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5. Practical considerations for implementing technology

Regardless of mode of delivery, the principles underpinning designing effective approaches to learning, teaching and assessment are the same. However, there are several key additional issues to consider when developing blended and online activities and resources. These apply whether your aim is to enhance aspects of what you do in the classroom, or to enable predominantly or fully online learning.

• Start small. If you are completely new to using technology in your teaching, there are simple ways in which to Enhance your module while becoming familiar with online tools before incorporating them more fully into your teaching. For example, begin by using an asynchronous discussion as an online problems forum before moving on to moderating a subject-related discussion.


• Consider who your students are.  If they are new to HE, will they have the skills to work effectively in blended and online contexts, and be able to cope with aspects of your module that you Extend or Empower through the use of technology?  If they are distance students, what interaction might they want from an online course?  What IT skills might they have, and what equipment will they need access to?

• Consider your subject before the technology. What are your students to learn, and how might technology support this? If critical understanding is important, might you Extend or Empower your module through use of discussion forums or blogs to offer a more reflective exchange of views? For the coursework they are undertaking, would your students benefit from having a rich range of resources ‘up front’ (for example to support problem-based learning activities), or having shared online working spaces (e.g. wikis)?


• Make online learning purposeful. Provide students with a need to use online resources such as having continuous coursework that requires students to engage with subject resources and with each other online, over the duration of a course. Ensure students understand their own responsibilities as learners, and are aware of the benefits of self-paced, autonomous or collaborative learning, and the importance of time management.


• Highlight the benefits of tasks which are using technology. Students are more likely to participate when they understand your rationale and how their learning experience will be improved. For example, if you are Enhancing your module with online self-tests, describe the subject coverage and how they relate to the overall module assessment. If Extending a group work activity using wikis, explain how wikis make individual contributions transparent and can be used in promoting a fairer approach to assessment of group projects.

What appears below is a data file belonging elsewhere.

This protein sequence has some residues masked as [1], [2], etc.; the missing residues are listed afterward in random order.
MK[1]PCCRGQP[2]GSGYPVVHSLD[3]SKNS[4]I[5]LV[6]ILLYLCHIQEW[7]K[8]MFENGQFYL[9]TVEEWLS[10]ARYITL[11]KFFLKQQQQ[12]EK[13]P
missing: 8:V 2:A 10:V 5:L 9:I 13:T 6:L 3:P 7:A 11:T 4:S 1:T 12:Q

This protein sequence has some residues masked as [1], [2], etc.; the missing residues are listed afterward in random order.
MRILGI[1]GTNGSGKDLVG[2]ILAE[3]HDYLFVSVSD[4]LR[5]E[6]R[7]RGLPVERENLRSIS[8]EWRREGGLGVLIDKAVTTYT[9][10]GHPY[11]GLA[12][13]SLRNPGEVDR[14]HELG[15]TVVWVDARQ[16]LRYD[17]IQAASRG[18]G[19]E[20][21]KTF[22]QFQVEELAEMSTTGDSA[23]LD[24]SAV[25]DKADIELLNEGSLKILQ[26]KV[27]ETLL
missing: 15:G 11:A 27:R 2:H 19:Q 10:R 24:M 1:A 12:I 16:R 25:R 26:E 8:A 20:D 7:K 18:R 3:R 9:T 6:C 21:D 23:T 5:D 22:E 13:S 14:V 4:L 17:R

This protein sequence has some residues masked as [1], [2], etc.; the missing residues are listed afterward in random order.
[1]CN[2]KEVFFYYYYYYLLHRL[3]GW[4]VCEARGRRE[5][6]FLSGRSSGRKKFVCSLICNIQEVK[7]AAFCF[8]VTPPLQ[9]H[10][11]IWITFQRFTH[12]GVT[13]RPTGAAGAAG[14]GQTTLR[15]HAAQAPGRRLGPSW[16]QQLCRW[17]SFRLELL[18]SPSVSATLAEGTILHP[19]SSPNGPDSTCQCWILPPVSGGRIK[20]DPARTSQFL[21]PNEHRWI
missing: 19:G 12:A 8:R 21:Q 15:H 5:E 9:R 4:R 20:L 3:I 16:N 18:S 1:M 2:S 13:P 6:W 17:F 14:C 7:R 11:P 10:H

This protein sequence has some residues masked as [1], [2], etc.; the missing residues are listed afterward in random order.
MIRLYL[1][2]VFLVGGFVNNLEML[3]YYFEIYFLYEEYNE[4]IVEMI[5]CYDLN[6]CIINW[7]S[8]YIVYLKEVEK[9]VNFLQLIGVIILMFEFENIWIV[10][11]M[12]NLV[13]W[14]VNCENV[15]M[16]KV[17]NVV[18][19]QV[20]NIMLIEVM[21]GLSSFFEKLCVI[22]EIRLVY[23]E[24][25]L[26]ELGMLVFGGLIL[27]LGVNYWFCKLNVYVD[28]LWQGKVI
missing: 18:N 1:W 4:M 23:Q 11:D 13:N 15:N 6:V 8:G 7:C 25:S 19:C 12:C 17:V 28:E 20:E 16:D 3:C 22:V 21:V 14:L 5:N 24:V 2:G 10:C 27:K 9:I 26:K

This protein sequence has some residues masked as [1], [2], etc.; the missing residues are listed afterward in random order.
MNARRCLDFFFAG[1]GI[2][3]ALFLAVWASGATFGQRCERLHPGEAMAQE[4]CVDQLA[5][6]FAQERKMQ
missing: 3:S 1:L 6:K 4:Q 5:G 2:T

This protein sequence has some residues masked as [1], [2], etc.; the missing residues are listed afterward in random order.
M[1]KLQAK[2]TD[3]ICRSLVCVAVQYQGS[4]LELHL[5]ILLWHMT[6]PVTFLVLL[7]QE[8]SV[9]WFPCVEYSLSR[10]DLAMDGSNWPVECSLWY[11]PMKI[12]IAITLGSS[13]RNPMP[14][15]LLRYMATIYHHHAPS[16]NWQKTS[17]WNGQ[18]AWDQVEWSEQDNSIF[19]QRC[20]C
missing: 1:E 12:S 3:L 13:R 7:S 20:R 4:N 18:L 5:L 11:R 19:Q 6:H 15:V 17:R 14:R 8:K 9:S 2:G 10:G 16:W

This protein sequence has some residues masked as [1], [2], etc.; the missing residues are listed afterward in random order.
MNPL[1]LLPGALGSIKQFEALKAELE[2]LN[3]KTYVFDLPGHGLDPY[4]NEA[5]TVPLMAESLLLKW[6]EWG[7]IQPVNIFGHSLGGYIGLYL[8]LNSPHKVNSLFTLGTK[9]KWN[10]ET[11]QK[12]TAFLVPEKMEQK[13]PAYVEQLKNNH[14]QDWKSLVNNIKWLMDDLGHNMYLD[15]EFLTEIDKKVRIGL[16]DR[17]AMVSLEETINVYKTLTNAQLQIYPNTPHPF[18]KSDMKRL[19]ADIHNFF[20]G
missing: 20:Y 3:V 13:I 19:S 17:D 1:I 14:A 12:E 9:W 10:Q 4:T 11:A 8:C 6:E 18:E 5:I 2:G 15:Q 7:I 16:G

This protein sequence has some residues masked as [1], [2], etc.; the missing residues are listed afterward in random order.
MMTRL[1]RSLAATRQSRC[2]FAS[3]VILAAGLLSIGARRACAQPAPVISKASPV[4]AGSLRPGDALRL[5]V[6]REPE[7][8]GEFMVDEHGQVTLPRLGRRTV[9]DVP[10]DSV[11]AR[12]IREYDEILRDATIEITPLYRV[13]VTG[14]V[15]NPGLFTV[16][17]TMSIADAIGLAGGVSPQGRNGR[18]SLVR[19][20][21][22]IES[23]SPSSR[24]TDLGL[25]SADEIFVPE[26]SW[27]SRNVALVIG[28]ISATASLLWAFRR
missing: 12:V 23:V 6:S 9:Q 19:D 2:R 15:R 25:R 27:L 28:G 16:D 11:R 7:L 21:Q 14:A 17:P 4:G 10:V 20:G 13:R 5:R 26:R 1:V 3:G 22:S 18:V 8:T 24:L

• Provide relevant supplementary resources. Modules Enhanced with a glossary and links to further reading can help students try and resolve any difficulty in understanding at the point it occurs, and can place the core subject matter in a wider context for those who wish to explore this.

• Foster a distance learning community. Modules that are offered predominantly or fully online must have regular opportunities for online communication and collaboration between students to enhance learning, reduce isolation, and help ensure retention. In addition consider creating an informal discussion area (‘chatterbox’, ‘teatime’) for students to socialise online throughout the term.


• Provide a secure assessment process. If you are accepting the electronic submission of coursework, considering using the feature for this within the VLE, as this will automatically verify submission to the student and ensure work is collected at a central point. Regardless of how coursework is submitted, there should be some means of confirming its safe receipt.


• Consider a range of assessed activities. There are a wide range of assessed online activities that can Extend and offer Empowered learning opportunities to complement face- to-face lectures and seminars. Examples include; peer assessment of student publications, reflective learning journals, collaborative projects, portfolios, student-created tests and graded discussion participation.


• Consider your own role. Students should be aware of how frequently you will update resources and be available to provide online support. Ensure you monitor student engagement, and follow up absent students privately via e-mail for support. Participate in professional development seminars and workshops on online teaching and learning in order to gain and improve technical and pedagogical skills and to become aware of emerging technologies.


• Provide appropriate orientation. In advance of formal teaching, ensure your students are provided with an opportunity to familiarise themselves with the online learning environment. In advance of a summative objective test for example, provide a sample quiz to allow students to become familiar with the test format and identify any technical issues. Provide links to online study skills guidance for students, including online communication protocols.


• Ensure just-in-time guidance is available. This could take the form of explicit task-related pointers and instructions embedded within the online environment itself, and serve as additional guidance that is offered at the point in time it is most relevant. For example, use the online announcements tool remind of current activities, and provide timely feedback to student queries.

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